~More body paint for our book project....one step closer with every stroke of the brush. Another step off the seemingly safe platform of comfort. Which doesn't really exist at all except in my mind.

    ~Met the instigator behind the revival of storytelling here in Jonesborough and the spark that set into motion what would become the National Storytelling Festival (if I believed in ghosts, I would think my Mum had something to do with this one) Jimmy Neil Smith while shooting photos of the very-wise and funny author Patti Digh.

    ~ Being the caretaker for Suma, our orange tabby who managed to sneak out of the house and get into a cat fight (far as we can tell anyway) whose wound abscessed then tore open before I could even get him to a vet. Which is good because I'm actively keeping it drained, cleansed and medicated each day and he is doing really well. We've got a good understanding of each other or my face would have been torn off by now. I swear he knows exactly what I'm saying to him. He's cried a couple of times but not acted aggressive one time, even when I am pressing on it to help drainage. I love that cat!

We started cleaning out the neglected garden today and I have this feeling of complete and utter satisfaction even though things are still messy. Keith is the best partner for this kind of thing (yes honey, I forgave the tearing out of basil and watercress this time) because he actually cares about the results, cares about learning what each plant needs and is in total awe every time something does well (which tends to happen out there a lot) and grows quickly!

I feel a sense of being in the right place, at the right time and all is well.  Even with the normal bumps and fits that life brings... All. Is. Well.  We are looking to the future but building in the here and now. This little acre, this little garden, the basil and rosemary, the weeds and mess, our cute downtown studio in an old building...it is ours as much as anything can belong to a mortal.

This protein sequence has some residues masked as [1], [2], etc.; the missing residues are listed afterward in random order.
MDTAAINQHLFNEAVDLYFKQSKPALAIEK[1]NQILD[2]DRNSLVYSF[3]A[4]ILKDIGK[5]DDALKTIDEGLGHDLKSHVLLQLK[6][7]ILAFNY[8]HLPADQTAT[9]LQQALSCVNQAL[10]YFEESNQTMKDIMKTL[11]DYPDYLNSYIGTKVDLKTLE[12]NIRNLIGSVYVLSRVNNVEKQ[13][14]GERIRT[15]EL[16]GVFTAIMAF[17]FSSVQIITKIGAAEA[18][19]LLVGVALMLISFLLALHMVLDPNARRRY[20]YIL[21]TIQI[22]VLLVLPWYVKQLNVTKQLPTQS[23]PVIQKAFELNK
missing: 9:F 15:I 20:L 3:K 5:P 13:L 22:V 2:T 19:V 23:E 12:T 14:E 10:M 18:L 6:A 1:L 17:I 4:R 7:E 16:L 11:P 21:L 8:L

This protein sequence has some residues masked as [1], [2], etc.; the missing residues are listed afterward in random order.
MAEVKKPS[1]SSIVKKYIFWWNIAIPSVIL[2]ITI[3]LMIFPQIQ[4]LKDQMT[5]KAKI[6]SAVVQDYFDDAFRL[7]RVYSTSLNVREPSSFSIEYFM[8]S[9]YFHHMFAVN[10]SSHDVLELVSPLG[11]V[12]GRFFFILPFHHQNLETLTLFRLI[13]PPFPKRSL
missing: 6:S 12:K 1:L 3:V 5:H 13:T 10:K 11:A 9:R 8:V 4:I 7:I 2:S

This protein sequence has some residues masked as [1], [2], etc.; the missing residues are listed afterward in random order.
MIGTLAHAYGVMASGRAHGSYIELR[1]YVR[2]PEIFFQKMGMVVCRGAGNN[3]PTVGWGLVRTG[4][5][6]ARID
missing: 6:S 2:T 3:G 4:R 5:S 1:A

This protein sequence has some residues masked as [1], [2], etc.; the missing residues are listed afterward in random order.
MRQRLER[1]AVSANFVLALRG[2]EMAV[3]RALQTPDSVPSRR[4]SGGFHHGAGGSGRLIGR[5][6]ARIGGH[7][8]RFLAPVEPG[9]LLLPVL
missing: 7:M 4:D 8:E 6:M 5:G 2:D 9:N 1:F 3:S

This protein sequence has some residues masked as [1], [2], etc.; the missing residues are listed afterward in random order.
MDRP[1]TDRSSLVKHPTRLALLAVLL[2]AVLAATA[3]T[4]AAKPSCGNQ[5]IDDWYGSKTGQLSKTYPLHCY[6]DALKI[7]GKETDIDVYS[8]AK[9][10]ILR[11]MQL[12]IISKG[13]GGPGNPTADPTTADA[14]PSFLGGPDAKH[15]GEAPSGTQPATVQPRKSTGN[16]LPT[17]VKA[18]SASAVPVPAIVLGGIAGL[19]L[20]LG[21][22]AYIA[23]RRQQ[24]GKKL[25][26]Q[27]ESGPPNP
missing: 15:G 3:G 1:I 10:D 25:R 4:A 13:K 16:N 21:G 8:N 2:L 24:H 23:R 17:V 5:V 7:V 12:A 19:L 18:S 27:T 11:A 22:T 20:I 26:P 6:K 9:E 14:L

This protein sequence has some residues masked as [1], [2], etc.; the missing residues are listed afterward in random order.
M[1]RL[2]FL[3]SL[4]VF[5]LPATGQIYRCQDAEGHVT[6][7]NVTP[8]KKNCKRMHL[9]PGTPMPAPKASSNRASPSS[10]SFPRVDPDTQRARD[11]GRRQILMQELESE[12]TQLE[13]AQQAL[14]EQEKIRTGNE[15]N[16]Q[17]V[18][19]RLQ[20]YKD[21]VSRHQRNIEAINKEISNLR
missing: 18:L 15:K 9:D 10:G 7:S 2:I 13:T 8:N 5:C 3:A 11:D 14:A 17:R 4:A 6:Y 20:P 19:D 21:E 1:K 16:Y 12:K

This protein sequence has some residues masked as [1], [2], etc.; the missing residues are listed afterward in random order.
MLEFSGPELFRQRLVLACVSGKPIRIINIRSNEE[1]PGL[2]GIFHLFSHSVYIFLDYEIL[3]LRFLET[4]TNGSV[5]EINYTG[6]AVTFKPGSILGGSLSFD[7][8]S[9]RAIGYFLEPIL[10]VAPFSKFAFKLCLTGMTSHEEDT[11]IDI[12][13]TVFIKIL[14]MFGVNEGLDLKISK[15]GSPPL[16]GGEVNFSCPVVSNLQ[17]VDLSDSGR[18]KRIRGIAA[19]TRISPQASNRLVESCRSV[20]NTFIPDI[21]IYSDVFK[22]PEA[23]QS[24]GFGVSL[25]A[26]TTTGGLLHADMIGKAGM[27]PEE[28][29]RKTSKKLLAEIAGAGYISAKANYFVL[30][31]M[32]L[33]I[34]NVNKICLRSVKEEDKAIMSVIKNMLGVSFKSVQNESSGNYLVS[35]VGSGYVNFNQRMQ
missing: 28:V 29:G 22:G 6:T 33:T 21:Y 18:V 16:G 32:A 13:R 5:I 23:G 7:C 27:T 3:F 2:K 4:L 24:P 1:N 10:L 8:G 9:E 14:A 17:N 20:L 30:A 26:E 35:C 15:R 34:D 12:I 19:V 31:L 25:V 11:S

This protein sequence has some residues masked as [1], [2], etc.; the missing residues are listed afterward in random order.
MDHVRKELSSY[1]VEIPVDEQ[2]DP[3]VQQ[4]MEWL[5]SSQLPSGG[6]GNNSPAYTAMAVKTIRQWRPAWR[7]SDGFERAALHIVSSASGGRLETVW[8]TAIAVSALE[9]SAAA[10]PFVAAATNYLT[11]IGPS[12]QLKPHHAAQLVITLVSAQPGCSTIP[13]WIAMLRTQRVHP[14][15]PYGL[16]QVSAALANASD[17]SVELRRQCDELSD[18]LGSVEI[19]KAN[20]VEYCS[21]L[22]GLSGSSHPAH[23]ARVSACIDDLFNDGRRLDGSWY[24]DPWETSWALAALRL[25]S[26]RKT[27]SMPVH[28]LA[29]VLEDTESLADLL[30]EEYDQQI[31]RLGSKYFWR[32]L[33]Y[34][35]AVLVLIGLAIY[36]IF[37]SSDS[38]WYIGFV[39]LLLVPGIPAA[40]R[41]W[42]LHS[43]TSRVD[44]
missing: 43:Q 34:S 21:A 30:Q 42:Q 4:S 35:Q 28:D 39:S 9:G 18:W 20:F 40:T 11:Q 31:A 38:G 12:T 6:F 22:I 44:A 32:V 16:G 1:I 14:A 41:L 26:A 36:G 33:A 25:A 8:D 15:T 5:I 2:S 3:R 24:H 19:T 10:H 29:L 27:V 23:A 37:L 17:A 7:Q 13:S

Tonight we rest, tomorrow we plant. I'm not sure if there will be pictures to share....we may be too busy doing.

    ~


Wednesday, March 14, 2012

Full circle

The garden
connections to life, death, re-birth
pulling apart life
creating death
roots curling into death
to bring
new

Pulling back black plastic
sighing at the remembering
of potato leaves pushing
against the dark and cold
refusing to be forgotten

I tear at the old
the past
the dead
and forgotten
I tear at the web of memories
and chocolate mint
reminds me that nothing
is gone.
Form may be illusory
but form remains

Stand of beehive
ghost-like
awaiting new form, new lives
awaiting usefulness
practicality
the very form that often
holds us together
through the dark
to emerge
as more than practicality
bringing back the spiritual
element
the garden....
life, death, re-birth.


Friday, March 02, 2012

On this day....